Driving the American West: Northeastern Oregon

Portion of a mural outside York’s Covered Wagon in Baker City

The three main towns of northeastern Oregon — Baker City, La Grande, and Pendleton — made me feel like I was visiting another time, just dropping in via Volkswagen.

In this rugged slice of the country, the Gold Rush, fur trade, and Oregon Trail feel both quietly alive and properly labeled. Its towns are small, friendly places to lose yourselves for a while, reconnecting to America’s pioneering spirit and gentle sense of humor.

Just when Boise had shown me that southern Idaho isn’t all scrub grass, cows and windmills, it was time to push on to northeastern Oregon. Surprisingly easy, it took less than an hour. 

I stopped in Baker City on the recommendation of my dear friend Jessica, who lives in Portland and wanted to make sure I saw the very best of the I-84 as I made my way to her house. La Grande was little more than a pause on my way, but their visitors center has some great outdoor-mounted maps that show off the best of the area, including the Oregon Trail. I visited Pendleton because I was then in the market for a new blanket; the dowdy factory store didn’t end up sparking my fancy, but I was thrilled to discover the country’s oldest cowboy outfitter right in the heart of downtown. 

Here’s what I saw on my few hours’ journey through the northeast of Oregon. I’d love to go back and stay awhile, especially when the cold passes on and sunshine returns.

This is how you know you’re not in Idaho anymore

On the way into Baker City, this old house and its setting looked just like winter settling in for a spell

I fell in love with the colorful shopfronts in downtown Baker City

The 1903 Baker City Hall, with its copper roof, is one of the most distinctive buildings in the downtown historic district

The Geiser Grand Hotel, opened in the 1880s, was called “Queen of the Mines” during the Gold Rush era, when it was the fanciest hotel between Portland and Salt Lake City

The sign in this Baker City antique store celebrates the idea of making your own hours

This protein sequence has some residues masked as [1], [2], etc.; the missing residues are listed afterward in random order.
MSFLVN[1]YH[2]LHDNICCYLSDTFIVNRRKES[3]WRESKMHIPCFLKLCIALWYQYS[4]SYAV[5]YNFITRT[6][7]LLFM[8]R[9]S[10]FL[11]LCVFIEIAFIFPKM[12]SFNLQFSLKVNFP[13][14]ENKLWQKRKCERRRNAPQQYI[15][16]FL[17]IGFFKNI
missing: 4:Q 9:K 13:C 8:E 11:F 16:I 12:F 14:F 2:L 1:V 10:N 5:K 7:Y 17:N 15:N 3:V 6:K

Possibly the cutest kitchen and gift store in the West, downtown’s Bella Main Street Market makes a great cup of coffee for the road

This Victorian house just off Main Street is home to a bank…which makes me feel resentful that my own bank isn’t in a Victorian house

The most patriotic train engine in America, parked right outside the American Legion

Outside York’s Covered Wagon, an outdoor/sporting goods store, you’ll find an ox team and a map of the post-Gold Rush Ghost Towns of Baker County

A stuffed baby elk stands in the lobby of La Grande’s Union County Visitors Center

Outside the Union County Visitors Center in La Grande, there’s a handy map of the Oregon Trail

A little snow and fog on the foothills of the Wallowa Mountains tells you it’s either winter…or spring

When you’re in eastern Oregon, horses sometimes…happen

The Hamley & Co.”cowboy outfitter” store, open since 1883, is so large that this full-size statue doesn’t interfere with inventory

Saddle, anyone?

Hamley & Co. created these custom boots for the Pendleton Round Up, the area’s biggest annual rodeo event (held in September)

This big mosaic boot stands proudly outside of Hamley & Co. in downtown Pendleton

The Hamley empire also extends to grub, with this adjacent coffee and wine shop, as well as a steakhouse down the block

Wool blankets at the factory that gave Pendleton, Oregon its name



Baker City, Oregon
Bella Main Street Market
York’s Covered Wagon
Ghost Towns of Baker County
Geiser Grand Hotel

La Grande, Oregon
The Oregon Trail

Pendleton, Oregon
Pendleton Woolen Mills
Hamley & Co.
Pendleton Round-Up


  1. Melanie,

    So glad you enjoyed your drive through NE Oregon and your visit to Baker City. Nice post and great photos.

  2. I’ve stayed twice in the Geiser Grand. It’s such a great old hotel… I’m glad you enjoyed Baker City!

  3. I want to visit Hamley & Co. It looks like a fun place for a cowgirl to shop.

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